Jurupa Mountains Cultural Center offers, every Saturday at 9 a.m., a special program for families, "Collecting Rocks With the Dinosaurs." A nature hike through desert gardens takes participants to a hilltop site that contains life-size replicas of seven dinosaurs, measuring 47 to 90 feet long. There, kids learn about dinosaurs and collect ancient rocks that have been "seeded" into the sand. Participants identify fossil and mineral specimens that they collect to take home. In the center's Earth Science Museum, you will see an ichthyosaur skeleton, two baby dinosaur skeletons, a tyrannosaurus rex footprint, and a large dinosaur egg that still has an embryo in it.
Raymond M. Alf Museum is a circular stone building on the campus of the Webb Schools. In the museum's Hall of Life, which traces the history of living organisms with fossils and archeological artifacts, kids can touch real dinosaur bones and casts. Docents stationed at a touch table encourage children to hold an ankylosaur skull and bones from a tyrannosaurus rex. Downstairs, the Hall of Fossil Footprints has many dinosaur tracks and a fiberglass cast of a brontosaurus footprint that is so big a child can sit in it.
San Diego Natural History Museum has as its signature--and towering over visitors--a huge allosaurus skeleton with a fine display of sharp teeth. Visit the glassed-in lab, where budding paleontologists can see professional scientists at work preparing fossil specimens. The scientists may be working on the armor-plated nodosaur skeleton, discovered near Carlsbad in 1985, one of the few dinosaur skeletons found in Southern California.
Paleontologists talk to visitors and answer questions. Elsewhere in the museum, you'll find a giant mosasaur (aquatic lizard) in the Ancient Seas exhibit.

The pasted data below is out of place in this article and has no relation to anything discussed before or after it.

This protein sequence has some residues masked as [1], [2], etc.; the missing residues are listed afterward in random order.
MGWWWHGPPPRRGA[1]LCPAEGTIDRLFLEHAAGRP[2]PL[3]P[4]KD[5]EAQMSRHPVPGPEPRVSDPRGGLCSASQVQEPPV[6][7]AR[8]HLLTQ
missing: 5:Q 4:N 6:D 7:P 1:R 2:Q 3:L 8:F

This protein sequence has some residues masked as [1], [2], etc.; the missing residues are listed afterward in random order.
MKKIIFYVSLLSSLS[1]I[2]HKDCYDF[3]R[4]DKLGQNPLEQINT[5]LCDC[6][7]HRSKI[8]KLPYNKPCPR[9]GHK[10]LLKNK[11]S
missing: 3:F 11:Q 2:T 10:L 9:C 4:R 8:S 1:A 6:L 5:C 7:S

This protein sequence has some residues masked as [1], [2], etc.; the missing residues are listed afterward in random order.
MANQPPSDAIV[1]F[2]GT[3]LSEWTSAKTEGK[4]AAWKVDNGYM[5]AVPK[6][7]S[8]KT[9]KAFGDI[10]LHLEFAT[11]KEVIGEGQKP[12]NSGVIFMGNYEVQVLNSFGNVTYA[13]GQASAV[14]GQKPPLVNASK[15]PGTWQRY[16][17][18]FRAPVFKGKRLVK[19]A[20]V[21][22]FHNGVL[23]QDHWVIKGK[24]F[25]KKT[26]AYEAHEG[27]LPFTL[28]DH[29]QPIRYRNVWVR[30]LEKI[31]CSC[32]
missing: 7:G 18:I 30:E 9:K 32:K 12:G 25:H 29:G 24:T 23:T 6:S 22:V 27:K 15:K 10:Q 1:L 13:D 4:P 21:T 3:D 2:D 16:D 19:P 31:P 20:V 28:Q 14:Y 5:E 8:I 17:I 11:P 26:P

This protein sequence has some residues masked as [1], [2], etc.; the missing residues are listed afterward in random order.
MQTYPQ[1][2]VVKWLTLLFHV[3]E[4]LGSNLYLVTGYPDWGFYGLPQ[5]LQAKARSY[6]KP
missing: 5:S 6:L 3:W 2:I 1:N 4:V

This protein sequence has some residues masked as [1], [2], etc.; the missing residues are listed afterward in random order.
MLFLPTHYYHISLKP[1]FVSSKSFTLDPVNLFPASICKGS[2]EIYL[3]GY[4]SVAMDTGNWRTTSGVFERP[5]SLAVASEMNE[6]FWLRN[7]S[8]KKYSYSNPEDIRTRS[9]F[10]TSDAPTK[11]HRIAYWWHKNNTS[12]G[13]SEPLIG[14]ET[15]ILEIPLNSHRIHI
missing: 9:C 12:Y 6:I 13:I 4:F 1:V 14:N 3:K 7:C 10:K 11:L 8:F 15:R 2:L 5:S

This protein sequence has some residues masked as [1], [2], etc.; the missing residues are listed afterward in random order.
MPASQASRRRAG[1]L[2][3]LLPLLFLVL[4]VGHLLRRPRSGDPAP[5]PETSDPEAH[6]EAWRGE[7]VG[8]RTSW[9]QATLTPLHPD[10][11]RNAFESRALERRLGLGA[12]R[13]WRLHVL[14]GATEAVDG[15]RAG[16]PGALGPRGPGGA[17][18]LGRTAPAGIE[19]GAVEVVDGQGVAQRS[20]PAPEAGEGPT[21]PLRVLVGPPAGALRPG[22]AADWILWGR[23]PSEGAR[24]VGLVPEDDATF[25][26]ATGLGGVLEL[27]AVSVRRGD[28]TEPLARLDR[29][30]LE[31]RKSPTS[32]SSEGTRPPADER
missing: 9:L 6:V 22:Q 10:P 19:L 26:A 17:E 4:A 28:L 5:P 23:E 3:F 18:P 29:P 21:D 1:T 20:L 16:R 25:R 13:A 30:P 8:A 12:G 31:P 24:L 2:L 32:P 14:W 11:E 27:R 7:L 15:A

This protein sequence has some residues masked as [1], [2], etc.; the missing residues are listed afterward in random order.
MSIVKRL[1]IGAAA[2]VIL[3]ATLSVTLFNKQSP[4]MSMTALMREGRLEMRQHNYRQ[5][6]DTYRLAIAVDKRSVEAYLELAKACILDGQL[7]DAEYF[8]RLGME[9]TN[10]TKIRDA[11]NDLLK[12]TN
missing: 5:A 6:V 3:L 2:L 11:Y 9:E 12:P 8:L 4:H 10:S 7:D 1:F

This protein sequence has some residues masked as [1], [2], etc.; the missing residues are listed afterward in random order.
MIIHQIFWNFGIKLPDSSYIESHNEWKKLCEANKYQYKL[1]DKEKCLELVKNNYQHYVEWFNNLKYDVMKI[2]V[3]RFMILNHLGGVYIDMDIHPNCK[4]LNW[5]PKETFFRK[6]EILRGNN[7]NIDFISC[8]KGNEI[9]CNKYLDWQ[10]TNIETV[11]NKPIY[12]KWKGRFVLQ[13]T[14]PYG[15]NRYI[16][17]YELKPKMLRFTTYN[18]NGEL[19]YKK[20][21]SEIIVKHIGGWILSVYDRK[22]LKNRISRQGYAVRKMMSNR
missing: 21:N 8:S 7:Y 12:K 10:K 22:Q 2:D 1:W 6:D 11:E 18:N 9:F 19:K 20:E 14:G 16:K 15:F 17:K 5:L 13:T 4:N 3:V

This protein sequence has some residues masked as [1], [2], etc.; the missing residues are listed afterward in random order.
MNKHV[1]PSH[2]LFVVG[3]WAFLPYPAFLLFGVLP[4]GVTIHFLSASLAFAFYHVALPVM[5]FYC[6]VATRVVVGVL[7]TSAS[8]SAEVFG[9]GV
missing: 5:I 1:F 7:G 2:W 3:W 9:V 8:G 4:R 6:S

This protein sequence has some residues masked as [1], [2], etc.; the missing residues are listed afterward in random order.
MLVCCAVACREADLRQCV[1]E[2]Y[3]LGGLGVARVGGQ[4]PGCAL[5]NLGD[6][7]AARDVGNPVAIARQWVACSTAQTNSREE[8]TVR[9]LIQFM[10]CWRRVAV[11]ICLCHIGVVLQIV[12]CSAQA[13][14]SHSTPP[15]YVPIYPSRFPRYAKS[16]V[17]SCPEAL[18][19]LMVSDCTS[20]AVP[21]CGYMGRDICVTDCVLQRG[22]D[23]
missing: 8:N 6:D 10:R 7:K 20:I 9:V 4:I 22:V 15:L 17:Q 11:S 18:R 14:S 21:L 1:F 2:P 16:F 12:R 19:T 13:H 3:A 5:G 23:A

Knott's Berry Farm offers a seven-minute ride back in time to see 15 fully animated dinosaurs and what they might have looked like in the flesh. Aboard a Los Angeles trolley car in the "Kingdom of the Dinosaurs," visitors encounter a 32-foot-long apatosaurus, a flying pteranodon and a family of triceratops. This ride is not only fun but also educational. The amusement park used paleontologist consultants to design an authentic ride, ensuring that dinosaurs are depicted in groups with others that existed during the same time. A further sense of realism is assured with sounds of dinosaurs squawking and roaring, heat from a nearby volcano, and a jungle of plants from the Mesozoic era. At the ride's exit, DinoStore Digs sells a large array of dinosaur-themed items.
Knott's offers an educational program for schoolchildren in the Dinosaur Discovery Center next to the ride. Part of the park's Adventures in Education series, the program includes lectures, preparing fossils with paleontologists and a ride through the dinosaur "Kingdom."
Disneyland offers a train ride to visit the age of dinosaurs. Just hop aboard the Disneyland train between the Tomorrowland Station and Main Street Station. You will ride slowly past scenic dioramas where dinosaurs roam and roar in a lifelike display. Although the animals are smaller than actual size, they give children a good idea of the way the world might have looked when dinosaurs were the dominant animals.
Dinosaur Gardens at the Wheel Inn features "Dinney," a 45-foot-high apatosaurus, and "Rex," a 55-foot-high tyrannosaurus rex, both of which are easy to spot from Interstate 10 just west of Palm Springs. Dinney, which was completed by designer Claude Bell in 1975, houses in its belly a gift shop and a small museum of Southwestern memorabilia collected by Bell. Plans for a snack shop and spiral staircase inside Rex were put on hold after Bell's death last year. Still, a stop to just look at the huge desert landmarks will be a memorable one for young children.
Museum of History and Art Ontario will feature Dinamation's animated dinosaur show when it moves to this museum from the San Bernardino County Museum on March 17. Six of the moving half-scale dinosaurs will be on display in the history wing of the mission-style museum, including stegosaurus, triceratops and a baby apatosaurus. Hands-on exhibits near the huge creatures will help children learn more about dinosaurs. A store in the museum will sell dinosaur-themed items.